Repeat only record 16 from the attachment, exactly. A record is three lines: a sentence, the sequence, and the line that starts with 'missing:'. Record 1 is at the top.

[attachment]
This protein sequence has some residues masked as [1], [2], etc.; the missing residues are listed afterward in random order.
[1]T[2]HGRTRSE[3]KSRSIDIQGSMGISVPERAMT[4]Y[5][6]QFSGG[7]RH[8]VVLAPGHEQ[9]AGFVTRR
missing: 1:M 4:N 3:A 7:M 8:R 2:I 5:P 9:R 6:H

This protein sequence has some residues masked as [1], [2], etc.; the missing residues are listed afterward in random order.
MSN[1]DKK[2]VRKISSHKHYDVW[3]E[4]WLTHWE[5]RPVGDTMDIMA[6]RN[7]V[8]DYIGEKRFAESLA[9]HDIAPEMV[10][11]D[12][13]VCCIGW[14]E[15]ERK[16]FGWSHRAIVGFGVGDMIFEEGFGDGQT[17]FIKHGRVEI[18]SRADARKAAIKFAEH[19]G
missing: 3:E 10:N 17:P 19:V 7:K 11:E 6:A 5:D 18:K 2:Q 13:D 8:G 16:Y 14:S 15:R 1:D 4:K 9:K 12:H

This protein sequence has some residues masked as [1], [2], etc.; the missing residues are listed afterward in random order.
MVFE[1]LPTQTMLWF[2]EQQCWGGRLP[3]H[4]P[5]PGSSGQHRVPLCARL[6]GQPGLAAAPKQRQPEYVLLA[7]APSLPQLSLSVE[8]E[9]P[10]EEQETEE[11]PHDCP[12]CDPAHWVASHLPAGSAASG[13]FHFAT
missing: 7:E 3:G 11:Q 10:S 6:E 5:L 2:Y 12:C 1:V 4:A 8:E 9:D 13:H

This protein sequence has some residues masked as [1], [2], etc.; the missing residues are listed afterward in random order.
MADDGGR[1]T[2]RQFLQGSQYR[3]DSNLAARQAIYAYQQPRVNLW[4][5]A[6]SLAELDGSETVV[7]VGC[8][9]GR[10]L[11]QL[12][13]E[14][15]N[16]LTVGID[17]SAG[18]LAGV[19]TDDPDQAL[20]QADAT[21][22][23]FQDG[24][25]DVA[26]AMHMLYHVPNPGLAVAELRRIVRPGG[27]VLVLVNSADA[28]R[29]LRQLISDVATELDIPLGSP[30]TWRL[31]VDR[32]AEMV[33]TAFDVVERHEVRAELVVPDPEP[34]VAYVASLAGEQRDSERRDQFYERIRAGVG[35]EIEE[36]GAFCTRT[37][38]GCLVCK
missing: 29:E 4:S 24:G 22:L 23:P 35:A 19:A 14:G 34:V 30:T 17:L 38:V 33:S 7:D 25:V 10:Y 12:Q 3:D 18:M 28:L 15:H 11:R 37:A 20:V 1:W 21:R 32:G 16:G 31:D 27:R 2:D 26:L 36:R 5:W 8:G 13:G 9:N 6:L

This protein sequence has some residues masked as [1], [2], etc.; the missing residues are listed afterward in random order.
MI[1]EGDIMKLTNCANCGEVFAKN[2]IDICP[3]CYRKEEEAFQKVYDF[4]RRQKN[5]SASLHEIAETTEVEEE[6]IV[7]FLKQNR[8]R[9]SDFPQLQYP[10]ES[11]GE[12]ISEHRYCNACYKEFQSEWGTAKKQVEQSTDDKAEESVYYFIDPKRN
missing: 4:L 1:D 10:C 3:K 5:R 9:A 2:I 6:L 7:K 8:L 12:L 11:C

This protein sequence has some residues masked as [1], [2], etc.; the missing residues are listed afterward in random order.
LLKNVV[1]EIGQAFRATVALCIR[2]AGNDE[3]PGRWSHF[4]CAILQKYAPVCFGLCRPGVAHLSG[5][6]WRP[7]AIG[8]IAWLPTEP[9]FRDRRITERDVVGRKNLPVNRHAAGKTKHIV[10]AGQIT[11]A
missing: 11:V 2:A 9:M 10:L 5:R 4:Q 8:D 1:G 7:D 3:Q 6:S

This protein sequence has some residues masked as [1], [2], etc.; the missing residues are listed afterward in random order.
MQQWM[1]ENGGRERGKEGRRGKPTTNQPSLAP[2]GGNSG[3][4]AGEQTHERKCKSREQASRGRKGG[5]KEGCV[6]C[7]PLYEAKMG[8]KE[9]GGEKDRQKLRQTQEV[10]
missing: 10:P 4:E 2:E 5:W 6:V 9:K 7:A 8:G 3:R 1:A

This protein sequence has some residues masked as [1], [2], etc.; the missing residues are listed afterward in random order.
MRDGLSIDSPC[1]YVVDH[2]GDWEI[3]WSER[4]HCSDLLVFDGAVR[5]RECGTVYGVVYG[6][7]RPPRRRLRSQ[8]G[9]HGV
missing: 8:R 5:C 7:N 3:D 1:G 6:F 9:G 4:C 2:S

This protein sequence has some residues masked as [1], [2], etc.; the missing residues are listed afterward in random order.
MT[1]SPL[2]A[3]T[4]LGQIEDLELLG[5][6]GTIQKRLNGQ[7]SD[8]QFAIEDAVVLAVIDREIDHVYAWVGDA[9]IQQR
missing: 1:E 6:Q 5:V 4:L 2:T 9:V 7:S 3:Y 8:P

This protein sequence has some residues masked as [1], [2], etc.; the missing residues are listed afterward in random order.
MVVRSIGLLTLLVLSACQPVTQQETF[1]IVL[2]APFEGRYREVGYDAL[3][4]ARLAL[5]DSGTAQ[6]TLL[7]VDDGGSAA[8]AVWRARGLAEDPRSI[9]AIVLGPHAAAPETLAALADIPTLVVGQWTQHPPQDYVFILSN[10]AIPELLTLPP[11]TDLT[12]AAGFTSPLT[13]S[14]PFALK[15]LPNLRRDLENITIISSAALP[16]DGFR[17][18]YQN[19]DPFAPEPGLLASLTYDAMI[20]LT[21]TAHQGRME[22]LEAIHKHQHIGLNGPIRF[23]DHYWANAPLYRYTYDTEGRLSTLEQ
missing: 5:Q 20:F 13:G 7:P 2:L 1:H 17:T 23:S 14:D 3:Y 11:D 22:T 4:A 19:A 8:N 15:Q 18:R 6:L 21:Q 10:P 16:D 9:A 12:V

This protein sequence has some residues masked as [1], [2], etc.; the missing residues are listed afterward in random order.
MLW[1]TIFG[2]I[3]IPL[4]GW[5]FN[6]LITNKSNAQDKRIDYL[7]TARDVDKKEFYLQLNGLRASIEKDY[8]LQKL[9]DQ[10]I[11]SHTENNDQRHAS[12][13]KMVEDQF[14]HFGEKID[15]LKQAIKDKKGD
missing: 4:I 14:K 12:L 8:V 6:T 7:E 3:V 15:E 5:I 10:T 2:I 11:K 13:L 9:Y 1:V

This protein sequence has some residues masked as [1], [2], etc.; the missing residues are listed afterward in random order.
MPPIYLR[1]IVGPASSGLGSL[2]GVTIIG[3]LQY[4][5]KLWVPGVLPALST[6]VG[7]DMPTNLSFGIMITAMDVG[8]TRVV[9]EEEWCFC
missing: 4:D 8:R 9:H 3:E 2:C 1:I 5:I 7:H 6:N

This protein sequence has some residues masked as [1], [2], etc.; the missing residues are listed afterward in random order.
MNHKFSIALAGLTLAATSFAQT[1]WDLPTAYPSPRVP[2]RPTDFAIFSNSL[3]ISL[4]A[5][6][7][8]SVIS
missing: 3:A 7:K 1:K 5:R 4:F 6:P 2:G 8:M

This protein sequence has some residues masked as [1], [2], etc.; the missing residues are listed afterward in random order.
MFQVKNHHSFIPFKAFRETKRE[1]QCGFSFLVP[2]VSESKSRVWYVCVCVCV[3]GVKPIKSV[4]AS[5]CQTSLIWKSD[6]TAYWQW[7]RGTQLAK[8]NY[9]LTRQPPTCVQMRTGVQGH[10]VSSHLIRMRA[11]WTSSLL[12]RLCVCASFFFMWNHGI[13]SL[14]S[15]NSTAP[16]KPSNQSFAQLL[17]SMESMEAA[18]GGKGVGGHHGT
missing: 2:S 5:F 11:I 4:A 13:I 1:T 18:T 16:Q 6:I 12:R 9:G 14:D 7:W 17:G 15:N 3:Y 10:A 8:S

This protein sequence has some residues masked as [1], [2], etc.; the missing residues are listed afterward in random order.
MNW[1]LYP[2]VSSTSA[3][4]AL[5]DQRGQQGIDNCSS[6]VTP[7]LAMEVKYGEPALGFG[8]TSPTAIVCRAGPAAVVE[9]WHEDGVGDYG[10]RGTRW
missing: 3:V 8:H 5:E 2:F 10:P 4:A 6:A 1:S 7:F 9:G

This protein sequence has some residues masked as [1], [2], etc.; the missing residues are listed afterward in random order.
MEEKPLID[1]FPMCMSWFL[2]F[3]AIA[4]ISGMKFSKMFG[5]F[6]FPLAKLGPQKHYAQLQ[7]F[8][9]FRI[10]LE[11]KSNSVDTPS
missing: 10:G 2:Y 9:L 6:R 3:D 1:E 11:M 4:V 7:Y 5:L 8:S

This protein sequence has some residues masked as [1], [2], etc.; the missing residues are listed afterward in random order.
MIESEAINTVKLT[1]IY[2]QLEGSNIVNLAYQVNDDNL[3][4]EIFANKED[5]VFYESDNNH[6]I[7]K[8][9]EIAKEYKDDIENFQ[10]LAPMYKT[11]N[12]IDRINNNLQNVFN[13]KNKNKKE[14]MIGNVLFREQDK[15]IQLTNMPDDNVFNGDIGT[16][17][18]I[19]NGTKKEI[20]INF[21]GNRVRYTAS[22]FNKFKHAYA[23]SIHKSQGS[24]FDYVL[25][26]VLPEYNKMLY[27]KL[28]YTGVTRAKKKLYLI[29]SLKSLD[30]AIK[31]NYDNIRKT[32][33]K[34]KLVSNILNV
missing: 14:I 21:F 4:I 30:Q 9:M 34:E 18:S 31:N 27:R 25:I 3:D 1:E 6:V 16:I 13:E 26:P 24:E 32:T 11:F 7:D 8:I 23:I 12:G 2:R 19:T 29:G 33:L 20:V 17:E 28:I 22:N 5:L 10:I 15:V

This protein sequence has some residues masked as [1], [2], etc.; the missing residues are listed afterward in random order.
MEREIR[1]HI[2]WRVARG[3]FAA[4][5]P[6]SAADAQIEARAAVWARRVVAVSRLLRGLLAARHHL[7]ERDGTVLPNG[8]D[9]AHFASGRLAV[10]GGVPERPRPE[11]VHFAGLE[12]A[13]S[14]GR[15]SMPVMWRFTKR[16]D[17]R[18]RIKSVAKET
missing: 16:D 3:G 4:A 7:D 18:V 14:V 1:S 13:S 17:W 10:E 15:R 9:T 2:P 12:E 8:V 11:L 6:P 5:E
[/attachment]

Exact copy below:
This protein sequence has some residues masked as [1], [2], etc.; the missing residues are listed afterward in random order.
MEEKPLID[1]FPMCMSWFL[2]F[3]AIA[4]ISGMKFSKMFG[5]F[6]FPLAKLGPQKHYAQLQ[7]F[8][9]FRI[10]LE[11]KSNSVDTPS
missing: 10:G 2:Y 9:L 6:R 3:D 1:E 11:M 4:V 7:Y 5:L 8:S